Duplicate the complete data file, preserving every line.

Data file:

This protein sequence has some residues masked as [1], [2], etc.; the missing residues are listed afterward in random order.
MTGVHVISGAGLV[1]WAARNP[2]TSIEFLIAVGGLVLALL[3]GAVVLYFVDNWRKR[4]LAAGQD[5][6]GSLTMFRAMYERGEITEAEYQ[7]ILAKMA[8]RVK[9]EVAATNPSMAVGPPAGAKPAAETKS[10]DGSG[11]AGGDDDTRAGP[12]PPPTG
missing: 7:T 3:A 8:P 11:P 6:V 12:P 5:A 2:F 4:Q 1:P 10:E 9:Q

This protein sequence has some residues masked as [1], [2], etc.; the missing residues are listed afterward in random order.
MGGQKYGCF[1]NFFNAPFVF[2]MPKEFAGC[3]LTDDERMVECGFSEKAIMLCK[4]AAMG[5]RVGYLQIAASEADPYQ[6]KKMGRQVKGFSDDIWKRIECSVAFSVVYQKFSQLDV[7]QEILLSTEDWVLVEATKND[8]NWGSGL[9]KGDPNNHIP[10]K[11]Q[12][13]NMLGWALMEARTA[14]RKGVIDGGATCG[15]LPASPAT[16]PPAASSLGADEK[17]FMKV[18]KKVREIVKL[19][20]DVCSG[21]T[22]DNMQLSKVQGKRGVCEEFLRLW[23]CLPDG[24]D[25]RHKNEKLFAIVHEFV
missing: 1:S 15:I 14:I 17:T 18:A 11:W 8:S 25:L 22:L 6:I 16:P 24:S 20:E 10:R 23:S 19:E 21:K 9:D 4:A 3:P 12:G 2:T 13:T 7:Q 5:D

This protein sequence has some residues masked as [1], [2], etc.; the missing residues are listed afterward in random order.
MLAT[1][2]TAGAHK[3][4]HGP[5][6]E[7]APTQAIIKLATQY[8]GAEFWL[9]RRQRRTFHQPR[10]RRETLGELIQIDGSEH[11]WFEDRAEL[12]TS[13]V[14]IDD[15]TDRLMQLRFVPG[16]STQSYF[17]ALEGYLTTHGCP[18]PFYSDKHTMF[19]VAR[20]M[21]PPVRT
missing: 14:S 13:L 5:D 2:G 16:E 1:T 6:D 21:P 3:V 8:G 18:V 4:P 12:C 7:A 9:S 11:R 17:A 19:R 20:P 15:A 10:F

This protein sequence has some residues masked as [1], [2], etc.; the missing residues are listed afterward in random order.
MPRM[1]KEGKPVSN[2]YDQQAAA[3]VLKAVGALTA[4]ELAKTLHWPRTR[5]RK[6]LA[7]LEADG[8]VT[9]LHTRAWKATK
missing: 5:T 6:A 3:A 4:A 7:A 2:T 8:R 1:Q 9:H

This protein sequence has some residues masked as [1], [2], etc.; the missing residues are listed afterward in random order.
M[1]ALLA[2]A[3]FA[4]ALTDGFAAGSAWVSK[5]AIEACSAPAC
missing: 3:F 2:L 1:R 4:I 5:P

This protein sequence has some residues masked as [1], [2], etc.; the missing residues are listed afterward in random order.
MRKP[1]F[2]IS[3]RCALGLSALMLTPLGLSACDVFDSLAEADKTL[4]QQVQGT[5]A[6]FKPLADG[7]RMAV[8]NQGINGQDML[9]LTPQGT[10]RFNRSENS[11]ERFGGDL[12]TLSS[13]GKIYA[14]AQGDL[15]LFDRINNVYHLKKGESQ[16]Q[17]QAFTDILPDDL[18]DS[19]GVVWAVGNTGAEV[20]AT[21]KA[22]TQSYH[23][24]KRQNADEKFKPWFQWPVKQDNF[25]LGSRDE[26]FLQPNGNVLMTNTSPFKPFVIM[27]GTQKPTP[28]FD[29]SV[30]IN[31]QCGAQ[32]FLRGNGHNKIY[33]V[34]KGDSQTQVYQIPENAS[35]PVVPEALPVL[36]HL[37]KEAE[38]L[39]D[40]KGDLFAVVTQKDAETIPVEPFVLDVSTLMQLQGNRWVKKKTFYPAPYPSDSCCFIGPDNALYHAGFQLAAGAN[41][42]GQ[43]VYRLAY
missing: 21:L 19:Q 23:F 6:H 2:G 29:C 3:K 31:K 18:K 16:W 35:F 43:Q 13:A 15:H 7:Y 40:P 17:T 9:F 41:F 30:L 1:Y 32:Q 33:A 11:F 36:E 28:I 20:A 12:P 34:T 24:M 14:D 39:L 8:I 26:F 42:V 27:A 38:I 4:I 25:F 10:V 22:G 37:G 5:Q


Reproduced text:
This protein sequence has some residues masked as [1], [2], etc.; the missing residues are listed afterward in random order.
MTGVHVISGAGLV[1]WAARNP[2]TSIEFLIAVGGLVLALL[3]GAVVLYFVDNWRKR[4]LAAGQD[5][6]GSLTMFRAMYERGEITEAEYQ[7]ILAKMA[8]RVK[9]EVAATNPSMAVGPPAGAKPAAETKS[10]DGSG[11]AGGDDDTRAGP[12]PPPTG
missing: 7:T 3:A 8:P 11:P 6:V 12:P 5:A 2:F 4:Q 1:P 10:E 9:Q

This protein sequence has some residues masked as [1], [2], etc.; the missing residues are listed afterward in random order.
MGGQKYGCF[1]NFFNAPFVF[2]MPKEFAGC[3]LTDDERMVECGFSEKAIMLCK[4]AAMG[5]RVGYLQIAASEADPYQ[6]KKMGRQVKGFSDDIWKRIECSVAFSVVYQKFSQLDV[7]QEILLSTEDWVLVEATKND[8]NWGSGL[9]KGDPNNHIP[10]K[11]Q[12][13]NMLGWALMEARTA[14]RKGVIDGGATCG[15]LPASPAT[16]PPAASSLGADEK[17]FMKV[18]KKVREIVKL[19][20]DVCSG[21]T[22]DNMQLSKVQGKRGVCEEFLRLW[23]CLPDG[24]D[25]RHKNEKLFAIVHEFV
missing: 1:S 15:I 14:I 17:T 18:A 11:W 8:S 25:L 22:L 6:I 16:P 24:S 20:E 10:R 23:S 19:E 21:K 9:D 4:A 3:P 12:G 2:T 13:T 7:Q 5:D

This protein sequence has some residues masked as [1], [2], etc.; the missing residues are listed afterward in random order.
MLAT[1][2]TAGAHK[3][4]HGP[5][6]E[7]APTQAIIKLATQY[8]GAEFWL[9]RRQRRTFHQPR[10]RRETLGELIQIDGSEH[11]WFEDRAEL[12]TS[13]V[14]IDD[15]TDRLMQLRFVPG[16]STQSYF[17]ALEGYLTTHGCP[18]PFYSDKHTMF[19]VAR[20]M[21]PPVRT
missing: 14:S 13:L 5:D 2:G 16:E 1:T 6:D 21:P 3:V 8:G 18:V 4:P 12:C 7:A 9:S 11:R 17:A 19:R 20:P 15:A 10:F

This protein sequence has some residues masked as [1], [2], etc.; the missing residues are listed afterward in random order.
MPRM[1]KEGKPVSN[2]YDQQAAA[3]VLKAVGALTA[4]ELAKTLHWPRTR[5]RK[6]LA[7]LEADG[8]VT[9]LHTRAWKATK
missing: 5:T 6:A 3:A 4:A 7:A 2:T 8:R 1:Q 9:H

This protein sequence has some residues masked as [1], [2], etc.; the missing residues are listed afterward in random order.
M[1]ALLA[2]A[3]FA[4]ALTDGFAAGSAWVSK[5]AIEACSAPAC
missing: 3:F 2:L 1:R 4:I 5:P

This protein sequence has some residues masked as [1], [2], etc.; the missing residues are listed afterward in random order.
MRKP[1]F[2]IS[3]RCALGLSALMLTPLGLSACDVFDSLAEADKTL[4]QQVQGT[5]A[6]FKPLADG[7]RMAV[8]NQGINGQDML[9]LTPQGT[10]RFNRSENS[11]ERFGGDL[12]TLSS[13]GKIYA[14]AQGDL[15]LFDRINNVYHLKKGESQ[16]Q[17]QAFTDILPDDL[18]DS[19]GVVWAVGNTGAEV[20]AT[21]KA[22]TQSYH[23][24]KRQNADEKFKPWFQWPVKQDNF[25]LGSRDE[26]FLQPNGNVLMTNTSPFKPFVIM[27]GTQKPTP[28]FD[29]SV[30]IN[31]QCGAQ[32]FLRGNGHNKIY[33]V[34]KGDSQTQVYQIPENAS[35]PVVPEALPVL[36]HL[37]KEAE[38]L[39]D[40]KGDLFAVVTQKDAETIPVEPFVLDVSTLMQLQGNRWVKKKTFYPAPYPSDSCCFIGPDNALYHAGFQLAAGAN[41][42]GQ[43]VYRLAY
missing: 21:L 19:Q 23:F 6:H 2:G 29:C 3:K 31:K 18:K 16:W 35:F 43:Q 13:A 15:H 7:Y 40:P 17:T 9:F 41:F 30:L 1:Y 32:Q 33:A 11:F 36:E 28:I 20:A 12:P 34:T 24:M 14:D 39:L 8:I 26:F 42:V 27:A 38:I 4:I 25:F 10:V 22:G 37:G 5:Q